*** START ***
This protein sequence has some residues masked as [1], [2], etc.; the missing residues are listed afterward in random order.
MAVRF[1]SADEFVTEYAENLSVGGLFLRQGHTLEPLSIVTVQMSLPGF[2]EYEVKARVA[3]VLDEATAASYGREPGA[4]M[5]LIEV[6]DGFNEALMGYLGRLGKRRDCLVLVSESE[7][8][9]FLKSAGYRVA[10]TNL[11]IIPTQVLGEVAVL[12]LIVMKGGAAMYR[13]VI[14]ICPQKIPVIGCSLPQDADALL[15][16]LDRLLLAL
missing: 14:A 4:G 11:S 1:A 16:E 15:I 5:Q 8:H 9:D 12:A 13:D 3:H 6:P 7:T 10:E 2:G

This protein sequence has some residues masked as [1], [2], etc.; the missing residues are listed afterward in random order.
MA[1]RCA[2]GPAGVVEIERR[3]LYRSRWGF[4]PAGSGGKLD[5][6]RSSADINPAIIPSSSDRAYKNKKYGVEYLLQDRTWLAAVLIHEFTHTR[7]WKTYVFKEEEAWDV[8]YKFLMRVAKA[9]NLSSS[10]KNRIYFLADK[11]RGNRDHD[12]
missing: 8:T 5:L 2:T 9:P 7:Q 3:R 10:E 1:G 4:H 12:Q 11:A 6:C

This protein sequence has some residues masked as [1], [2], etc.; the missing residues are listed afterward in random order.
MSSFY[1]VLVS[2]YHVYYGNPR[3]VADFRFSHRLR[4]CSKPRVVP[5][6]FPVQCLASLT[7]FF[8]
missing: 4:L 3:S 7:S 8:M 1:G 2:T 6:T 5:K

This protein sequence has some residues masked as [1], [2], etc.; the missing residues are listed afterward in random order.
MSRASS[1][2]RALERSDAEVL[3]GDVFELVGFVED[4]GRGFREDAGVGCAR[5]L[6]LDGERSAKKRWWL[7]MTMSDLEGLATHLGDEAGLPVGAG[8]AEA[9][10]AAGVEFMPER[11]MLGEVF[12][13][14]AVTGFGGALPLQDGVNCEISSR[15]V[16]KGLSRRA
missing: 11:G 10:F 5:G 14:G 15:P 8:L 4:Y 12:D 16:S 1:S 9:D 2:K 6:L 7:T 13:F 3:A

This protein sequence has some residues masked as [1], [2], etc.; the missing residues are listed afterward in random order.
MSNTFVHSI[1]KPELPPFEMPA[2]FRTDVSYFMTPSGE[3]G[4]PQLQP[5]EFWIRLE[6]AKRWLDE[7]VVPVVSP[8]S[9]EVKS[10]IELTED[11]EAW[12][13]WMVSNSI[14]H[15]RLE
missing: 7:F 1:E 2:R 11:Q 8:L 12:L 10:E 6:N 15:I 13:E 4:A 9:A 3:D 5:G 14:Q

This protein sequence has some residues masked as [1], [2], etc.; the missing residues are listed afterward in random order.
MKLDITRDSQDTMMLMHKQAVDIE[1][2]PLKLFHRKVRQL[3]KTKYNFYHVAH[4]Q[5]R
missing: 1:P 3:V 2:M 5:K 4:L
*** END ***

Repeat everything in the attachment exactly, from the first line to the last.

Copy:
This protein sequence has some residues masked as [1], [2], etc.; the missing residues are listed afterward in random order.
MAVRF[1]SADEFVTEYAENLSVGGLFLRQGHTLEPLSIVTVQMSLPGF[2]EYEVKARVA[3]VLDEATAASYGREPGA[4]M[5]LIEV[6]DGFNEALMGYLGRLGKRRDCLVLVSESE[7][8][9]FLKSAGYRVA[10]TNL[11]IIPTQVLGEVAVL[12]LIVMKGGAAMYR[13]VI[14]ICPQKIPVIGCSLPQDADALL[15][16]LDRLLLAL
missing: 14:A 4:G 11:S 1:A 16:E 15:I 5:Q 8:H 9:D 12:A 13:D 3:H 6:P 7:T 10:E 2:G

This protein sequence has some residues masked as [1], [2], etc.; the missing residues are listed afterward in random order.
MA[1]RCA[2]GPAGVVEIERR[3]LYRSRWGF[4]PAGSGGKLD[5][6]RSSADINPAIIPSSSDRAYKNKKYGVEYLLQDRTWLAAVLIHEFTHTR[7]WKTYVFKEEEAWDV[8]YKFLMRVAKA[9]NLSSS[10]KNRIYFLADK[11]RGNRDHD[12]
missing: 8:T 5:L 2:T 9:P 7:Q 3:R 10:E 1:G 4:H 12:Q 11:A 6:C

This protein sequence has some residues masked as [1], [2], etc.; the missing residues are listed afterward in random order.
MSSFY[1]VLVS[2]YHVYYGNPR[3]VADFRFSHRLR[4]CSKPRVVP[5][6]FPVQCLASLT[7]FF[8]
missing: 4:L 3:S 7:S 8:M 1:G 2:T 6:T 5:K

This protein sequence has some residues masked as [1], [2], etc.; the missing residues are listed afterward in random order.
MSRASS[1][2]RALERSDAEVL[3]GDVFELVGFVED[4]GRGFREDAGVGCAR[5]L[6]LDGERSAKKRWWL[7]MTMSDLEGLATHLGDEAGLPVGAG[8]AEA[9][10]AAGVEFMPER[11]MLGEVF[12][13][14]AVTGFGGALPLQDGVNCEISSR[15]V[16]KGLSRRA
missing: 11:G 10:F 5:G 14:G 15:P 8:L 4:Y 12:D 16:S 1:S 9:D 2:K 6:L 7:T 13:F 3:A

This protein sequence has some residues masked as [1], [2], etc.; the missing residues are listed afterward in random order.
MSNTFVHSI[1]KPELPPFEMPA[2]FRTDVSYFMTPSGE[3]G[4]PQLQP[5]EFWIRLE[6]AKRWLDE[7]VVPVVSP[8]S[9]EVKS[10]IELTED[11]EAW[12][13]WMVSNSI[14]H[15]RLE
missing: 7:F 1:E 2:R 11:Q 8:L 12:L 10:E 6:N 15:I 13:E 4:A 9:A 3:D 5:G 14:Q

This protein sequence has some residues masked as [1], [2], etc.; the missing residues are listed afterward in random order.
MKLDITRDSQDTMMLMHKQAVDIE[1][2]PLKLFHRKVRQL[3]KTKYNFYHVAH[4]Q[5]R
missing: 1:P 3:V 2:M 5:K 4:L